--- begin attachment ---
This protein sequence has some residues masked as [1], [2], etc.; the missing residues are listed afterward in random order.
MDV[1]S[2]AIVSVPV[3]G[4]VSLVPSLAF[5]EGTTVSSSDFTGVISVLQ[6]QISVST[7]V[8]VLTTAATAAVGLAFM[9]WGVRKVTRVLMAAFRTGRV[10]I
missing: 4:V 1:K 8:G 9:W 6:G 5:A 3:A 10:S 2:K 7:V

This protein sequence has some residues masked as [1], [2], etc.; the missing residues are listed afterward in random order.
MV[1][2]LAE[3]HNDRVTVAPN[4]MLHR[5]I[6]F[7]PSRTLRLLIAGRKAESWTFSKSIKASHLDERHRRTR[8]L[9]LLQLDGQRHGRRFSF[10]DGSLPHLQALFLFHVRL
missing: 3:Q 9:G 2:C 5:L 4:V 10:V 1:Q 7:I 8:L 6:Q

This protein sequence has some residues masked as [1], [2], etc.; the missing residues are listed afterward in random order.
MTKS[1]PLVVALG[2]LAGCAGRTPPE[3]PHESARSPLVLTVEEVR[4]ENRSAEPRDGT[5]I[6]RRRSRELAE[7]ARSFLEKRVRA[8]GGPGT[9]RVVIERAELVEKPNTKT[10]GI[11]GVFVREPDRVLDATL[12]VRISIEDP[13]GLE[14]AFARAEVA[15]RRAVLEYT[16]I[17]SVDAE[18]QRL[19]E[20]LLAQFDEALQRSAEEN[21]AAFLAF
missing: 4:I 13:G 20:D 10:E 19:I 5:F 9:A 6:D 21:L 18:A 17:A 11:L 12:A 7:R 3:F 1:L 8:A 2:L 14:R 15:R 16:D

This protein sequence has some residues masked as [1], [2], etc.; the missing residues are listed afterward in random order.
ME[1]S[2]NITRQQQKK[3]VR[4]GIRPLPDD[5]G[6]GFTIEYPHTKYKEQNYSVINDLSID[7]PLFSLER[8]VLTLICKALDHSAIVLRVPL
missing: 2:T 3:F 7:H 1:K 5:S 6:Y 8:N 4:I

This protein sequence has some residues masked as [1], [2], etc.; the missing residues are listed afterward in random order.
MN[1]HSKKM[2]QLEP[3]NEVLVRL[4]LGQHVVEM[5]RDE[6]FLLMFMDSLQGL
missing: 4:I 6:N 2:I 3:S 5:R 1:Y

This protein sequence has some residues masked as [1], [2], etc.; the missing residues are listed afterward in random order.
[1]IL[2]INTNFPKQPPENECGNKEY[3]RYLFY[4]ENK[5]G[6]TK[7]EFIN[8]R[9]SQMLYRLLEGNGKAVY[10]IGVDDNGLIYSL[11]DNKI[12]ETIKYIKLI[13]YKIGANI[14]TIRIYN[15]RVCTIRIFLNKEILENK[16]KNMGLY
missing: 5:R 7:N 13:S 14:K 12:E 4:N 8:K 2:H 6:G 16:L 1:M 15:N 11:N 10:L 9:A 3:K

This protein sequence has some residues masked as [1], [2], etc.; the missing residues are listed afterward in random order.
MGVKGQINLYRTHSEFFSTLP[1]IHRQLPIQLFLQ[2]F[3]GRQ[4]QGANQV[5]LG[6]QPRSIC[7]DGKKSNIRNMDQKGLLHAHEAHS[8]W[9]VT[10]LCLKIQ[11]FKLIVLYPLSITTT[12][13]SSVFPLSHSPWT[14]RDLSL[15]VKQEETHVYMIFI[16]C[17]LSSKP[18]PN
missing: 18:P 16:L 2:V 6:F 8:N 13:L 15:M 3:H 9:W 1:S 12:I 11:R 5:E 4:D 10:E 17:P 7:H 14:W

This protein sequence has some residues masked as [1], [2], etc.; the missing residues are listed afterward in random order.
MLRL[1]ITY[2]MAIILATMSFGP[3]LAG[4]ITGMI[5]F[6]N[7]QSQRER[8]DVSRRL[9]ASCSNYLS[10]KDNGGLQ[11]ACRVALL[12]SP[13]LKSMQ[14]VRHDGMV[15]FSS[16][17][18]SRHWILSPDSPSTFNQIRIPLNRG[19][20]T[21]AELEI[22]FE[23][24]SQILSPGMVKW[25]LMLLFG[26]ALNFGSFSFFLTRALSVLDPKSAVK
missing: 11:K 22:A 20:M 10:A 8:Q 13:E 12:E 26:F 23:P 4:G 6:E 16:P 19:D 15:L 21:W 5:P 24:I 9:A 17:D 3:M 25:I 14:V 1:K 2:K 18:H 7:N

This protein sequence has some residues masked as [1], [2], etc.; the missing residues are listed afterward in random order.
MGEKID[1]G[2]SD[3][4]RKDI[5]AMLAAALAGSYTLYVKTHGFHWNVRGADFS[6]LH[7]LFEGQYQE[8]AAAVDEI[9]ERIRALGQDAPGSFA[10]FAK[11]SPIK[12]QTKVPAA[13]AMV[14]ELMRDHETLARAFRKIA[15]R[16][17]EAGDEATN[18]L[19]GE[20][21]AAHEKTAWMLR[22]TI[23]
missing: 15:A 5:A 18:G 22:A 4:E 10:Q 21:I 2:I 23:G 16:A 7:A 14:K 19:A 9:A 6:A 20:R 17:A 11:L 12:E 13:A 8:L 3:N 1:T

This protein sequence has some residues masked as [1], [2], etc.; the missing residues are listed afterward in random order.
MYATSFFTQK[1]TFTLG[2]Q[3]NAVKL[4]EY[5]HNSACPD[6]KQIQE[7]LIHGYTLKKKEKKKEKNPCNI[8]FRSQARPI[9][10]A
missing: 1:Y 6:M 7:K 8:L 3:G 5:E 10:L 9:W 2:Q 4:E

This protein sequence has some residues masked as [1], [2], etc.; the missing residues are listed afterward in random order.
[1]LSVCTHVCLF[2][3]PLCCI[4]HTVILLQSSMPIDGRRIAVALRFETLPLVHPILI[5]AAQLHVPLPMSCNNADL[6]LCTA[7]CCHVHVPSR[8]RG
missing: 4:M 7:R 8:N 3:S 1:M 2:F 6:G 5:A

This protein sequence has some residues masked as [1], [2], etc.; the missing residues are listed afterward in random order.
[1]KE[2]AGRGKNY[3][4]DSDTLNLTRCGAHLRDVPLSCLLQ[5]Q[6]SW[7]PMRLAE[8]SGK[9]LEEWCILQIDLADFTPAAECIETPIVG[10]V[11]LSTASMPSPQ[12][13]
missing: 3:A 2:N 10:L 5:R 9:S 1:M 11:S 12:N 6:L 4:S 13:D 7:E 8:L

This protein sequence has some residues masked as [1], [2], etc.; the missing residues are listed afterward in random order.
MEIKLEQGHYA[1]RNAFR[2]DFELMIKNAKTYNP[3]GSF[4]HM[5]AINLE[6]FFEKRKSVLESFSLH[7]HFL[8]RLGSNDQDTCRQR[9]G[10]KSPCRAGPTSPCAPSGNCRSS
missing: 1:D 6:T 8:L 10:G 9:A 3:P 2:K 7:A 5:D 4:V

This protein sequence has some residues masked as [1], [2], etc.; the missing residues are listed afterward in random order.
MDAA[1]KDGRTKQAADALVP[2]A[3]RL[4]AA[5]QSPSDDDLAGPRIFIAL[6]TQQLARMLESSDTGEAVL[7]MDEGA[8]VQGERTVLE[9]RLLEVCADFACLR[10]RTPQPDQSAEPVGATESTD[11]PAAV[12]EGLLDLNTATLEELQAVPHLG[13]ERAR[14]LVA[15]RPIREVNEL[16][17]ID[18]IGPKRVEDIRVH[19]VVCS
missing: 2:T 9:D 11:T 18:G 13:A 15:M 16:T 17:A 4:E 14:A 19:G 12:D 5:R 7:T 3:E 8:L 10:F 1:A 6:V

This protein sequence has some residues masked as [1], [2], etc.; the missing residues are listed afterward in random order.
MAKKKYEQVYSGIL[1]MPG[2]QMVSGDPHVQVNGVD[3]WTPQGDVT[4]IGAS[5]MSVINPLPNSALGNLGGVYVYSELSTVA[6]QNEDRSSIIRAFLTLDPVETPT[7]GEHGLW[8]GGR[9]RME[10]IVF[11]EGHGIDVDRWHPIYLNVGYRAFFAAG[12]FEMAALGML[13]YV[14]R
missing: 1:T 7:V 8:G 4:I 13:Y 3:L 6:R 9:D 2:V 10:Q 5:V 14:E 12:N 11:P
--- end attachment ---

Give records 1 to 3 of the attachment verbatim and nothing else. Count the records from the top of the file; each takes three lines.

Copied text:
This protein sequence has some residues masked as [1], [2], etc.; the missing residues are listed afterward in random order.
MDV[1]S[2]AIVSVPV[3]G[4]VSLVPSLAF[5]EGTTVSSSDFTGVISVLQ[6]QISVST[7]V[8]VLTTAATAAVGLAFM[9]WGVRKVTRVLMAAFRTGRV[10]I
missing: 4:V 1:K 8:G 9:W 6:G 5:A 3:A 10:S 2:K 7:V

This protein sequence has some residues masked as [1], [2], etc.; the missing residues are listed afterward in random order.
MV[1][2]LAE[3]HNDRVTVAPN[4]MLHR[5]I[6]F[7]PSRTLRLLIAGRKAESWTFSKSIKASHLDERHRRTR[8]L[9]LLQLDGQRHGRRFSF[10]DGSLPHLQALFLFHVRL
missing: 3:Q 9:G 2:C 5:L 4:V 10:V 1:Q 7:I 8:L 6:Q

This protein sequence has some residues masked as [1], [2], etc.; the missing residues are listed afterward in random order.
MTKS[1]PLVVALG[2]LAGCAGRTPPE[3]PHESARSPLVLTVEEVR[4]ENRSAEPRDGT[5]I[6]RRRSRELAE[7]ARSFLEKRVRA[8]GGPGT[9]RVVIERAELVEKPNTKT[10]GI[11]GVFVREPDRVLDATL[12]VRISIEDP[13]GLE[14]AFARAEVA[15]RRAVLEYT[16]I[17]SVDAE[18]QRL[19]E[20]LLAQFDEALQRSAEEN[21]AAFLAF
missing: 4:I 13:G 20:D 10:E 19:I 5:F 9:A 6:D 21:L 18:A 17:A 11:L 12:A 7:R 3:F 1:L 8:A 2:L 14:R 15:R 16:D